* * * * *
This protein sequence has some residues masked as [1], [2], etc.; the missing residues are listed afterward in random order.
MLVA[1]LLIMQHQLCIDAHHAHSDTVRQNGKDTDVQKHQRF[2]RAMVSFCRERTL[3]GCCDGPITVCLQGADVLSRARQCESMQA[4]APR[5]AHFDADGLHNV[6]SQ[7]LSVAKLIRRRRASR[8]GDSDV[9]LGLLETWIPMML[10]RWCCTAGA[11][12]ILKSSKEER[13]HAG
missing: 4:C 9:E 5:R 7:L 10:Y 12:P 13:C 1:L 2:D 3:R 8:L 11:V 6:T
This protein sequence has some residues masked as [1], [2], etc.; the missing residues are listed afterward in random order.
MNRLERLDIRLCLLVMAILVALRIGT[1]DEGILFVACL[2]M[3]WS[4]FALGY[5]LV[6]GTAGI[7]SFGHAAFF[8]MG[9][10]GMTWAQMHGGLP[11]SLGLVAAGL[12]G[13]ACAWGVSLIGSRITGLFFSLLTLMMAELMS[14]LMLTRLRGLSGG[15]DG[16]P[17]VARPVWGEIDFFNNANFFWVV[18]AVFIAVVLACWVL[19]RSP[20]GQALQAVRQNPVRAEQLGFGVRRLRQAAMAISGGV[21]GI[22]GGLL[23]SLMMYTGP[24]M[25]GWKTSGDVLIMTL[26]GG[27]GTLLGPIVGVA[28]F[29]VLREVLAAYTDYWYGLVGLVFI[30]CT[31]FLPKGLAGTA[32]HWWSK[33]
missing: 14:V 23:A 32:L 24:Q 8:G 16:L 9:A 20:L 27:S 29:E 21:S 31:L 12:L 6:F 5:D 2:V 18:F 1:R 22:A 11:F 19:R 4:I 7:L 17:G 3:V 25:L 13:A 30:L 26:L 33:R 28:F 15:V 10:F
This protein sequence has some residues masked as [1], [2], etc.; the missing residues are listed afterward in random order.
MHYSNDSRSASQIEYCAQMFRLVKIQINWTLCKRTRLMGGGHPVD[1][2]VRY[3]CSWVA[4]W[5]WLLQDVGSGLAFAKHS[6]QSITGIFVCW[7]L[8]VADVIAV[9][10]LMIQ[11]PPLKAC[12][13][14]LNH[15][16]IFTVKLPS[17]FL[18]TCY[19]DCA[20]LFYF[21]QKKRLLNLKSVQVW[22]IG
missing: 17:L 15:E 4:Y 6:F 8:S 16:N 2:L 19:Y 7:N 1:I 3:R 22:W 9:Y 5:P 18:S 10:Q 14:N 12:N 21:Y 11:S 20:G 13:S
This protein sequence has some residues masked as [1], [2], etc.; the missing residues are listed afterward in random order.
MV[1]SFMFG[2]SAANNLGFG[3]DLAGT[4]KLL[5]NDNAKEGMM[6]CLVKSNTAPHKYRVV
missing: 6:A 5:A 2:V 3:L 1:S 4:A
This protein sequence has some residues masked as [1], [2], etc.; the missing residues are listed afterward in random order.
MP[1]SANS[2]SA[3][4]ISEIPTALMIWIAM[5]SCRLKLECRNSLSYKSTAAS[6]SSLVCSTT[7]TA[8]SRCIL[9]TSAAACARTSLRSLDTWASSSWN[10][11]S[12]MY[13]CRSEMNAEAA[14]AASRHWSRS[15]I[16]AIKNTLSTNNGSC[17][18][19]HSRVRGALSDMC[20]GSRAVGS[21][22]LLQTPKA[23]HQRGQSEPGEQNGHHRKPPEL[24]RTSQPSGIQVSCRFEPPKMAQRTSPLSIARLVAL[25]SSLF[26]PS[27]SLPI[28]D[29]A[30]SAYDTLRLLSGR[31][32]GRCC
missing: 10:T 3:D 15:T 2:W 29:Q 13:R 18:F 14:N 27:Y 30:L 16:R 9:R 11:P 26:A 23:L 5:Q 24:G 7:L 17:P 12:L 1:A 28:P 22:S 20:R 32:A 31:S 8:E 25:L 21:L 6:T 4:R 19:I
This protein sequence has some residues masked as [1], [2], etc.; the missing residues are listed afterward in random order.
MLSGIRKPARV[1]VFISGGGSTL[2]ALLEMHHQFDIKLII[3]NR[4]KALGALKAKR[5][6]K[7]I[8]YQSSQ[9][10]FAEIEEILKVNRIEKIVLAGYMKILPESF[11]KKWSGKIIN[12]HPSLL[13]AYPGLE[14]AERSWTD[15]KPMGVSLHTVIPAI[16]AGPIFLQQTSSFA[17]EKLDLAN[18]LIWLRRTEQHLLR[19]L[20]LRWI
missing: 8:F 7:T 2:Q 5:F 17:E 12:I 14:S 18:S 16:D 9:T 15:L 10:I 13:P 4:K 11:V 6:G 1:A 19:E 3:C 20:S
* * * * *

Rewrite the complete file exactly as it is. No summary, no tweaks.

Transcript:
This protein sequence has some residues masked as [1], [2], etc.; the missing residues are listed afterward in random order.
MLVA[1]LLIMQHQLCIDAHHAHSDTVRQNGKDTDVQKHQRF[2]RAMVSFCRERTL[3]GCCDGPITVCLQGADVLSRARQCESMQA[4]APR[5]AHFDADGLHNV[6]SQ[7]LSVAKLIRRRRASR[8]GDSDV[9]LGLLETWIPMML[10]RWCCTAGA[11][12]ILKSSKEER[13]HAG
missing: 4:C 9:E 5:R 7:L 10:Y 12:P 13:C 1:L 2:D 3:R 8:L 11:V 6:T
This protein sequence has some residues masked as [1], [2], etc.; the missing residues are listed afterward in random order.
MNRLERLDIRLCLLVMAILVALRIGT[1]DEGILFVACL[2]M[3]WS[4]FALGY[5]LV[6]GTAGI[7]SFGHAAFF[8]MG[9][10]GMTWAQMHGGLP[11]SLGLVAAGL[12]G[13]ACAWGVSLIGSRITGLFFSLLTLMMAELMS[14]LMLTRLRGLSGG[15]DG[16]P[17]VARPVWGEIDFFNNANFFWVV[18]AVFIAVVLACWVL[19]RSP[20]GQALQAVRQNPVRAEQLGFGVRRLRQAAMAISGGV[21]GI[22]GGLL[23]SLMMYTGP[24]M[25]GWKTSGDVLIMTL[26]GG[27]GTLLGPIVGVA[28]F[29]VLREVLAAYTDYWYGLVGLVFI[30]CT[31]FLPKGLAGTA[32]HWWSK[33]
missing: 14:V 23:A 32:L 24:Q 8:G 16:L 9:A 20:L 27:S 29:E 21:S 31:L 12:L 6:F 5:D 2:V 18:F 1:R 22:A 11:F 19:R 4:I 7:L 17:G 3:V 25:L 13:A 30:L 26:L 33:R 28:F 15:V 10:F
This protein sequence has some residues masked as [1], [2], etc.; the missing residues are listed afterward in random order.
MHYSNDSRSASQIEYCAQMFRLVKIQINWTLCKRTRLMGGGHPVD[1][2]VRY[3]CSWVA[4]W[5]WLLQDVGSGLAFAKHS[6]QSITGIFVCW[7]L[8]VADVIAV[9][10]LMIQ[11]PPLKAC[12][13][14]LNH[15][16]IFTVKLPS[17]FL[18]TCY[19]DCA[20]LFYF[21]QKKRLLNLKSVQVW[22]IG
missing: 17:L 15:E 4:Y 6:F 8:S 16:N 2:L 19:Y 7:N 1:I 3:R 22:W 9:Y 5:P 18:S 10:Q 14:N 12:N 21:Y 11:S 20:G 13:S
This protein sequence has some residues masked as [1], [2], etc.; the missing residues are listed afterward in random order.
MV[1]SFMFG[2]SAANNLGFG[3]DLAGT[4]KLL[5]NDNAKEGMM[6]CLVKSNTAPHKYRVV
missing: 6:A 5:A 2:V 3:L 1:S 4:A
This protein sequence has some residues masked as [1], [2], etc.; the missing residues are listed afterward in random order.
MP[1]SANS[2]SA[3][4]ISEIPTALMIWIAM[5]SCRLKLECRNSLSYKSTAAS[6]SSLVCSTT[7]TA[8]SRCIL[9]TSAAACARTSLRSLDTWASSSWN[10][11]S[12]MY[13]CRSEMNAEAA[14]AASRHWSRS[15]I[16]AIKNTLSTNNGSC[17][18][19]HSRVRGALSDMC[20]GSRAVGS[21][22]LLQTPKA[23]HQRGQSEPGEQNGHHRKPPEL[24]RTSQPSGIQVSCRFEPPKMAQRTSPLSIARLVAL[25]SSLF[26]PS[27]SLPI[28]D[29]A[30]SAYDTLRLLSGR[31][32]GRCC
missing: 10:T 3:D 15:T 2:W 29:Q 13:R 18:F 14:N 27:Y 30:L 16:R 9:R 11:P 26:A 23:L 5:Q 24:G 7:L 17:P 12:L 1:A 28:P 22:S 20:R 32:A 31:S 8:E 25:L 21:L 6:T 4:R 19:I
This protein sequence has some residues masked as [1], [2], etc.; the missing residues are listed afterward in random order.
MLSGIRKPARV[1]VFISGGGSTL[2]ALLEMHHQFDIKLII[3]NR[4]KALGALKAKR[5][6]K[7]I[8]YQSSQ[9][10]FAEIEEILKVNRIEKIVLAGYMKILPESF[11]KKWSGKIIN[12]HPSLL[13]AYPGLE[14]AERSWTD[15]KPMGVSLHTVIPAI[16]AGPIFLQQTSSFA[17]EKLDLAN[18]LIWLRRTEQHLLR[19]L[20]LRWI
missing: 8:F 7:T 2:Q 5:F 17:E 12:I 14:S 18:S 16:D 9:T 15:L 10:I 13:P 4:K 11:V 6:G 1:A 19:E 3:C 20:S